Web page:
Later generations of Wolastoqiyik/Wəlastəkokewiyik also had great difficulties securing professional legal counsel. Between 1876 and 1880, any Indigenous person who became a lawyer automatically lost their “Indian Status” under Canadian law. The Government of Canada also made it illegal for lawyers to represent Indigenous people between 1927 and 1951 unless they had the written approval of the Department of Indian Affairs.
These and other paternalistic laws and policies made it very hard for the Wolastoqiyik/Wəlastəkokewiyik and other Indigenous peoples to organize land claims or seek justice on other matters through the Canadian legal system. Moreover, the high costs of pursuing litigation and institutionalized cultural biases such as the legal system’s traditional privileging of written over oral evidence also severely impeded meaningful Wolastoqey/Wəlastəkwey participation in judicial processes until recent decades.
History that is told from the Wolastoqey/Wəlastəkwey perspective often sounds dramatically different from the history that many people grew up learning from school textbooks and popular media. Wolastoqey/Wəlastəkwey history can be unsettling for non Indigenous people to hear, as it often complicates and challenges assumptions and values they hold about the past and present of the world around them.
• Charismatic men cast as upstanding colonial military officers and political elites in Canadian and American history sanctioned acts of violence and cultural genocide against Wolastoqi/Wəlastəkwi men, women and children.
• Prominent politicians and lawmakers crafted laws that criminalized Wolastoqey/Wəlastəkwey resource use and kept families on the brink of starvation for generations, and they supported initiatives to dispossess the Wolastoqiyik/Wəlastəkokewiyik of large tracks of their lands.
• A host of industrialists and businessmen celebrated in books and museum displays earned their fame by devastating forest, riverine, and ocean habitats the Wolastoqiyik/Wəlastəkokewiyik had used and depended upon for centuries. As a result, components of the Wolastoqey/Wəlastəkwey traditional economy were destroyed, and some animals they had forged deep cultural relationships were extirpated, while others are currently threatened by extinction. The Wolastoqiyik/Wəlastəkokewiyik have seldom been permitted to share in the prosperity that has resulted from the industrial development of the lands and waters they were dispossessed of.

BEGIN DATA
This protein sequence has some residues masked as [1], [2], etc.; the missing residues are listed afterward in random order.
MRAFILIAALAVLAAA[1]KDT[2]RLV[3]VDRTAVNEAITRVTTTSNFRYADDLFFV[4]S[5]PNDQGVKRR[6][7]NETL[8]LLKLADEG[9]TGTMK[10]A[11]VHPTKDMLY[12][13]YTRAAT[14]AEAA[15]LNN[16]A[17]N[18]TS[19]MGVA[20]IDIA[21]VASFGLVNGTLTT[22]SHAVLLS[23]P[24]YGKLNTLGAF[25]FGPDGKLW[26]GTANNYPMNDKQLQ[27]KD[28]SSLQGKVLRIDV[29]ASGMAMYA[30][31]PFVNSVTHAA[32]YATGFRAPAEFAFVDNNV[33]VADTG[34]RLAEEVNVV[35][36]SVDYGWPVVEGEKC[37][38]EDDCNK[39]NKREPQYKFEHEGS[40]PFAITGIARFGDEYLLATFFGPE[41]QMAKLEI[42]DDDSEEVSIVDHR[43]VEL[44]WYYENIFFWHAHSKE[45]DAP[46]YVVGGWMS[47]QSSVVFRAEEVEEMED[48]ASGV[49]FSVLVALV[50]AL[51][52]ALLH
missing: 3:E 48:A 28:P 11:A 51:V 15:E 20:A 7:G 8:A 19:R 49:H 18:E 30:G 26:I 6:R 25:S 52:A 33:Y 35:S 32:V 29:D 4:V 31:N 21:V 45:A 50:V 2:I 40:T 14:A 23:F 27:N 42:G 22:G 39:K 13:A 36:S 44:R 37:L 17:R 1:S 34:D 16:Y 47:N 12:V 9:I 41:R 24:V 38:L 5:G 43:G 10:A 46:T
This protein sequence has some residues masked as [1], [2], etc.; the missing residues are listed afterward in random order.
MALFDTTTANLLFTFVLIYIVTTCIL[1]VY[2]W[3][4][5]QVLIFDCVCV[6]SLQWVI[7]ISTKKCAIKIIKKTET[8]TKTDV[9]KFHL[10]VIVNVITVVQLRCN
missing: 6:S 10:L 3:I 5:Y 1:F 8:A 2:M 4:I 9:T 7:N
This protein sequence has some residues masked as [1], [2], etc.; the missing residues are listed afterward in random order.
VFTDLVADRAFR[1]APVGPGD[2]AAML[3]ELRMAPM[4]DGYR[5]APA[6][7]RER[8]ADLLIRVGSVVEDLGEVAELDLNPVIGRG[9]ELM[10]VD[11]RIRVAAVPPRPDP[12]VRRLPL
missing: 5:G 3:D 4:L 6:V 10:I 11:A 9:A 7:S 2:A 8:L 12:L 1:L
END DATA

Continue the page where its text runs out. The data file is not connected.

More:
• Teachers and missionaries acclaimed for bringing the gifts of European civilization and languages to Wolastoqi/Wəlastəkwi children contributed to the suppression of the Wolastoqey/Wəlastəkwey Language and culture. Wolastoqi/Wəlastəkwi children who were forced to attend Residential Schools suffered horrific physical, sexual, and mental abuses by the people responsible for their care and education.
• Well respected doctors and scientists conducted research that desecrated the remains of Wolastoqi/Wəlastəkwi ancestors that had been dug up from burial grounds without Wolastoqey/Wəlastəkwey consent. Wolastoqey/Wəlastəkwey burial grounds and sacred sites have been flooded by hydroelectric dams or destroyed by other forms of development.
Such a list could continue for pages, however, in previous generations, the majority of writers and curricula designers omitted these and many other Wolastoqey/Wəlastəkwey historical truths from their histories, or justified them as inevitable steps in society’s march towards greater progress. Until a few decades ago, only a small number of popular and professional scholars deeply engaged with the Peace and Friendship Treaties, the Royal Proclamation, and Indigenous rights in Atlantic Canada, even though these topics are critically important to understanding the past, present, and future of Indigenous – settler relations in this region.
This situation has shown some signs of improving in recent years as growing numbers of professional and popular writers (and their readers) have increased their interest in the perspectives and truths that the Wolastoqiyik/Wəlastəkokewiyik and other Indigenous people across the globe have been consistently asserting for centuries. It is impossible to predict how much this trend will enhance peoples’ understandings of, and respect for, Wolastoqey/Wəlastəkwey history and rights in coming years. At the very least, it will hopefully create far more opportunities for the Wolastoqiyik/Wəlastəkokewiyik to share Wolastoqey/Wəlastəkwey history on their own terms than has previously been the case, as well as more incentives for non Indigenous people to respectfully learn about, and from, that history.
The Wolastoqiyik/Wəlastəkokewiyik endured over 4 centuries of European imperialism and colonization that resulted in the unjust dispossession of the majority their lands as well as the degradation and marginalization of their culture by Settler peoples. However, they remained resilient and resolute in the face of profound adversity time and time again, and are a strong and thriving people today. In recent decades, the Wolastoqiyik/Wəlastəkokewiyik fought and won uphill legal battles to have Canadian courts and governments respect their Treaty and Aboriginal rights, and they continue working towards maintaining and strengthening their rights, culture, and language.